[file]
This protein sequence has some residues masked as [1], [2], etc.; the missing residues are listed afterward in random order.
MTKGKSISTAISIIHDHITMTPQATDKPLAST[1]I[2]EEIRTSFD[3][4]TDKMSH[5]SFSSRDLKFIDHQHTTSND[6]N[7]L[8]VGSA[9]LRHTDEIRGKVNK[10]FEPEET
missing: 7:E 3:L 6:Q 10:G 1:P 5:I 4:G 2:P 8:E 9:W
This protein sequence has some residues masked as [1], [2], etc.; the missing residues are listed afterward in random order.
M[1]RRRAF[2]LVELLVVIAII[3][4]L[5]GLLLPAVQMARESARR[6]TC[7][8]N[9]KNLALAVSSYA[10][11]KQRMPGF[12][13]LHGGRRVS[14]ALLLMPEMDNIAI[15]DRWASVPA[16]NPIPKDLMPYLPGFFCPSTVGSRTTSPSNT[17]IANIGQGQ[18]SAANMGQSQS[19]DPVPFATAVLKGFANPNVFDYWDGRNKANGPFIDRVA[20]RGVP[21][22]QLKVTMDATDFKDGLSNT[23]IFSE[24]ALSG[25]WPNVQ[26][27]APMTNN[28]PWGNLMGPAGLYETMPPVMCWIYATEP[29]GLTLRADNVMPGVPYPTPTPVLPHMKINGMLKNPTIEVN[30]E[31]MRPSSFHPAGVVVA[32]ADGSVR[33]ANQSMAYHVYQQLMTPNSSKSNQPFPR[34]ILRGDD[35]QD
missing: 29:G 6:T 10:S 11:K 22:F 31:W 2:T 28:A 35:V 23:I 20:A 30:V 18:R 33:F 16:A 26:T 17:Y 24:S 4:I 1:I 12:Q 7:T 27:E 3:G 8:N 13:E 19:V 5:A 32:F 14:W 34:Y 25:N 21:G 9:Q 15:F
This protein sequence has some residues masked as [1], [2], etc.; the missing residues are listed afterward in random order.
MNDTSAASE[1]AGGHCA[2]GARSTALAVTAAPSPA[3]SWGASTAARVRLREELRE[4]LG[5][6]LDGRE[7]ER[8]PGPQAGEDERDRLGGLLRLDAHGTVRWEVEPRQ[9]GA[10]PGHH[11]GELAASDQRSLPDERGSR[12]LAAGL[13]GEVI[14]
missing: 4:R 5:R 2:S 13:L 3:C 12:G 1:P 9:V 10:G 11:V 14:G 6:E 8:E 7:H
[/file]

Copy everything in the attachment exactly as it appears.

This protein sequence has some residues masked as [1], [2], etc.; the missing residues are listed afterward in random order.
MTKGKSISTAISIIHDHITMTPQATDKPLAST[1]I[2]EEIRTSFD[3][4]TDKMSH[5]SFSSRDLKFIDHQHTTSND[6]N[7]L[8]VGSA[9]LRHTDEIRGKVNK[10]FEPEET
missing: 7:E 3:L 6:Q 10:G 1:P 5:I 4:G 2:P 8:E 9:W
This protein sequence has some residues masked as [1], [2], etc.; the missing residues are listed afterward in random order.
M[1]RRRAF[2]LVELLVVIAII[3][4]L[5]GLLLPAVQMARESARR[6]TC[7][8]N[9]KNLALAVSSYA[10][11]KQRMPGF[12][13]LHGGRRVS[14]ALLLMPEMDNIAI[15]DRWASVPA[16]NPIPKDLMPYLPGFFCPSTVGSRTTSPSNT[17]IANIGQGQ[18]SAANMGQSQS[19]DPVPFATAVLKGFANPNVFDYWDGRNKANGPFIDRVA[20]RGVP[21][22]QLKVTMDATDFKDGLSNT[23]IFSE[24]ALSG[25]WPNVQ[26][27]APMTNN[28]PWGNLMGPAGLYETMPPVMCWIYATEP[29]GLTLRADNVMPGVPYPTPTPVLPHMKINGMLKNPTIEVN[30]E[31]MRPSSFHPAGVVVA[32]ADGSVR[33]ANQSMAYHVYQQLMTPNSSKSNQPFPR[34]ILRGDD[35]QD
missing: 29:G 6:T 10:S 11:K 22:F 31:W 2:T 28:A 35:V 23:I 20:A 30:V 18:R 33:F 16:A 26:T 17:Y 24:S 4:I 1:I 12:Q 7:T 27:E 3:G 8:N 13:E 19:V 5:A 32:F 14:W 34:Y 25:N 21:G 9:Q 15:F
This protein sequence has some residues masked as [1], [2], etc.; the missing residues are listed afterward in random order.
MNDTSAASE[1]AGGHCA[2]GARSTALAVTAAPSPA[3]SWGASTAARVRLREELRE[4]LG[5][6]LDGRE[7]ER[8]PGPQAGEDERDRLGGLLRLDAHGTVRWEVEPRQ[9]GA[10]PGHH[11]GELAASDQRSLPDERGSR[12]LAAGL[13]GEVI[14]
missing: 4:R 5:R 2:S 13:L 3:C 12:G 1:P 9:V 10:G 11:V 14:G 6:E 8:E 7:H